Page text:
A heartening confirmation of the matchless skill and humanity of one of the true masters.


A welcome gathering of the great storywriter’s atypical longer works, newly translated by the industrious pair who have previously offered fresh versions of Tolstoy, Gogol, and Dostoevsky.

Pevear’s incisive introduction notes the author’s recurring theme of “human insubstantiality” and makes the invaluable point that “The quality of Chekhov’s attention is akin to prayer.” These virtues appear in embryonic form in “The Steppe” (1888), about a nine-year-old boy who’s transported by carriage across Ukraine to boarding-school, educated (as it were) during his journey by encounters with characters who embody a broad spectrum of Russian life. It’s a plotless and episodic masterpiece, enlivened by acute observation, vivid sensory descriptions of climate and landscape, and a compassionate fascination with the variety and vagaries of human imperfection and possibility. Both 1891’s “The Duel” (a jaded egotist and a narrowly focused scientist lock horns and discover through their confrontation the follies of their preconceptions) and “The Story of an Unknown Man” (1892), a curious analysis of the changing psyche of a spy and potential assassin, are less fully achieved. But the emotional odyssey undertaken by Laptev, the hero of “Three Years” (1895), subtly links his romantic attraction to two very different women with the ordeal of his family and class, a mercantile society that fears an apocalyptic future and clings possessively to rapidly vanishing standards and ideals. Even better is “My Life” (1896), a thoughtful rebuke to Tolstoy’s self-righteous doctrine of redemption through physical labor and material sacrifice. But it’s more than this, since it includes a carefully measured dramatization of its well-meaning narrator’s break with his wealthy family’s insularity and pride, of his failed marriage to a woman unsympathetic to his (quite genuine) ideals, and of his paradoxical growth in wisdom and serenity. It’s one of Chekhov’s most openly autobiographical—and greatest—works.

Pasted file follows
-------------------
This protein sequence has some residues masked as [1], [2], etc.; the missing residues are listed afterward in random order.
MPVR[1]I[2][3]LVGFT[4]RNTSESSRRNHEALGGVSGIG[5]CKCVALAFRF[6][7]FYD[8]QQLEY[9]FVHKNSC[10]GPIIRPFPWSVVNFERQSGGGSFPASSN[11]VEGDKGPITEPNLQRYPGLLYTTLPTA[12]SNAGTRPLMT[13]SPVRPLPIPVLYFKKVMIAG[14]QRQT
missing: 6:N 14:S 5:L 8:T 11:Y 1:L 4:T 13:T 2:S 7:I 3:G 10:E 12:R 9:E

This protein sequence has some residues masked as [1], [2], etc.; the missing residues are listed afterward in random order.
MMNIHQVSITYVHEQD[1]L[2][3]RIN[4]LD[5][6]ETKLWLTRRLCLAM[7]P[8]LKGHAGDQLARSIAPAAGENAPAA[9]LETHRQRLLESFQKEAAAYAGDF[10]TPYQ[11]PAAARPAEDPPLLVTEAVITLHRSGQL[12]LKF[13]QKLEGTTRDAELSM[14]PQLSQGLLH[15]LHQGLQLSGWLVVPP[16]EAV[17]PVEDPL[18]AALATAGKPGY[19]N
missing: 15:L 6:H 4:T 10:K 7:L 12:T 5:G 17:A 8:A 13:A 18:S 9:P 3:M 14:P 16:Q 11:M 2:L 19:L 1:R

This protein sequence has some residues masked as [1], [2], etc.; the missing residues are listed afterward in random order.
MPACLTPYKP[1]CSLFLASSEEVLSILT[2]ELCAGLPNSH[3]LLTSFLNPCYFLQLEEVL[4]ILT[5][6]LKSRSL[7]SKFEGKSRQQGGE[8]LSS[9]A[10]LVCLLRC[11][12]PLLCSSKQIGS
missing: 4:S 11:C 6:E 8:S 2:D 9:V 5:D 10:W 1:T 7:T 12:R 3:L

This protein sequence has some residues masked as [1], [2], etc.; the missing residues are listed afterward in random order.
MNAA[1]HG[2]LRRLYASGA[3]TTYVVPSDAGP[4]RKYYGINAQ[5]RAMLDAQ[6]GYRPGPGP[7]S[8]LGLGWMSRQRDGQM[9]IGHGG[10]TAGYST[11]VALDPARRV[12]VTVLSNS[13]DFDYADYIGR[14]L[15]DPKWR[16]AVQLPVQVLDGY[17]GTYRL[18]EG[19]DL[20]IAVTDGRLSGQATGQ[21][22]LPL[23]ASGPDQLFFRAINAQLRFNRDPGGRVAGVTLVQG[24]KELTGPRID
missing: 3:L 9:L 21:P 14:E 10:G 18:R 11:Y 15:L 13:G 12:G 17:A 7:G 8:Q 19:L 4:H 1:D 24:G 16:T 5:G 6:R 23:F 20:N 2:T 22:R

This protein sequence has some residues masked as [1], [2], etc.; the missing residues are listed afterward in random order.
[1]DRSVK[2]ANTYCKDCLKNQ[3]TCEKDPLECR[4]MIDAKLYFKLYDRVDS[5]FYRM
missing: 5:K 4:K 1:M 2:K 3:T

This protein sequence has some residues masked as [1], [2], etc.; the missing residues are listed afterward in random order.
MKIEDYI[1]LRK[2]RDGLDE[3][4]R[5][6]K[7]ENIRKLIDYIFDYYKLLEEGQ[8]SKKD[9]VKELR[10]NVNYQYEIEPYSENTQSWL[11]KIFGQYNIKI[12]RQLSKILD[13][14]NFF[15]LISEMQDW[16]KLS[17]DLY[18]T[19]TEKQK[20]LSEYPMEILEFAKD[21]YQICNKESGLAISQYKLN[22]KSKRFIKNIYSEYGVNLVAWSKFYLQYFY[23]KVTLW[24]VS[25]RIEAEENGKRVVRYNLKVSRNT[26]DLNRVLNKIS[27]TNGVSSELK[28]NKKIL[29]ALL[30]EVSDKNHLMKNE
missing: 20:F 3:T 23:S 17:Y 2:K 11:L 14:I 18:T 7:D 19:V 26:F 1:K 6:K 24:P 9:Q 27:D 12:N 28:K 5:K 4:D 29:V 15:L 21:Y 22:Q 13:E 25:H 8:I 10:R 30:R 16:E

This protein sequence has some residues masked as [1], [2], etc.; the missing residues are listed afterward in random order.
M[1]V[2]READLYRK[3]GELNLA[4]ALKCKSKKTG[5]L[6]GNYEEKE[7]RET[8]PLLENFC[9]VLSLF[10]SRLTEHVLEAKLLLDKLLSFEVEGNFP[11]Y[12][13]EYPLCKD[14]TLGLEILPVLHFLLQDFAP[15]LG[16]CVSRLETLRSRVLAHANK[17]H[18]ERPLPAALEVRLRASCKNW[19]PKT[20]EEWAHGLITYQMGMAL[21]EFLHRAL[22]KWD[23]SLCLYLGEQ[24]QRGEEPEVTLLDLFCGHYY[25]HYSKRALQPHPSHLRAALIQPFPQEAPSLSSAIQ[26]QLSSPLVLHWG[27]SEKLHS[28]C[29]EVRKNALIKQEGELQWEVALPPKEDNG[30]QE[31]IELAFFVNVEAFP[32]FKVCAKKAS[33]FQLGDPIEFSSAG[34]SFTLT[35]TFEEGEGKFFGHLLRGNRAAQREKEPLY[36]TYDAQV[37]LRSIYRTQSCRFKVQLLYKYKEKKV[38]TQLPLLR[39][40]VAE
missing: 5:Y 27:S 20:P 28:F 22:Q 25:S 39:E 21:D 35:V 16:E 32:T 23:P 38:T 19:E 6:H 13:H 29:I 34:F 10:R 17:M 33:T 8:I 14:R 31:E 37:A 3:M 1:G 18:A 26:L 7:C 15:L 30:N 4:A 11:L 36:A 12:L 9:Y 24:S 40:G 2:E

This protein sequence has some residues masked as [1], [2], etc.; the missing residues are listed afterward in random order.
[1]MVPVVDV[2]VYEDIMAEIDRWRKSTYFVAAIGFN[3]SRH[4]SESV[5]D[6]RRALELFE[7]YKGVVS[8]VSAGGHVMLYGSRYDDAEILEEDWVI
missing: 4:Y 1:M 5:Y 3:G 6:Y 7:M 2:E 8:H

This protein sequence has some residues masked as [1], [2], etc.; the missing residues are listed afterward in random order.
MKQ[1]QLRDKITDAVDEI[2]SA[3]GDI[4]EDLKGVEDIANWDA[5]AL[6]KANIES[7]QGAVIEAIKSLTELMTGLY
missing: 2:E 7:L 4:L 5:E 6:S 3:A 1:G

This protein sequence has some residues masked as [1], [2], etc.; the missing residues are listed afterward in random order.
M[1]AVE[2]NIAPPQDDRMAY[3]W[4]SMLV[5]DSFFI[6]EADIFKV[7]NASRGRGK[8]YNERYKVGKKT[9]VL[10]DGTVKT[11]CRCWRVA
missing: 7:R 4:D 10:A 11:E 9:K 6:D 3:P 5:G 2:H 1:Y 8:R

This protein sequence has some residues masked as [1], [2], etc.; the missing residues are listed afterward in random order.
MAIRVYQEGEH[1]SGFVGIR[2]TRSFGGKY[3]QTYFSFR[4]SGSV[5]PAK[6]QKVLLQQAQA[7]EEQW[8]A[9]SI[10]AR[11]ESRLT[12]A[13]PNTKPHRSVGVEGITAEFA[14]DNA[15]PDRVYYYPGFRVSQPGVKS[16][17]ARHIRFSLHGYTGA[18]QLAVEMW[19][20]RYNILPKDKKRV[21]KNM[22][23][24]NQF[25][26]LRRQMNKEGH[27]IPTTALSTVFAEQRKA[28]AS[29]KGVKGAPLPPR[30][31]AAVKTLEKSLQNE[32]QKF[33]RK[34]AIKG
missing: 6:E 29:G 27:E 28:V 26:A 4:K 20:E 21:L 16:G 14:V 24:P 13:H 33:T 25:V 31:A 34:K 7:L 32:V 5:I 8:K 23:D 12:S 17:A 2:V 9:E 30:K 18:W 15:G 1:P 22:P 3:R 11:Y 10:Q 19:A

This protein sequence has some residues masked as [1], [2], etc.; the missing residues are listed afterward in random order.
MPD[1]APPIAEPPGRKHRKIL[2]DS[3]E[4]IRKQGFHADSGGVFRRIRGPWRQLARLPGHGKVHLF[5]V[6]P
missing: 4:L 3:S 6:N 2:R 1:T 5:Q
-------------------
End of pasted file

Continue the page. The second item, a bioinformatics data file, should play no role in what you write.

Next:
A heartening confirmation of the matchless skill and humanity of one of the true masters.

Pub Date: Aug. 16, 2004

ISBN: 1-4000-4049-3

Page Count: 544

Publisher: Everyman’s Library

Review Posted Online: May 20, 2010

Kirkus Reviews Issue: July 1, 2004

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The phrase “tour de force” could have been invented for this audacious novel.

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Four men who meet as college roommates move to New York and spend the next three decades gaining renown in their professions—as an architect, painter, actor and lawyer—and struggling with demons in their intertwined personal lives.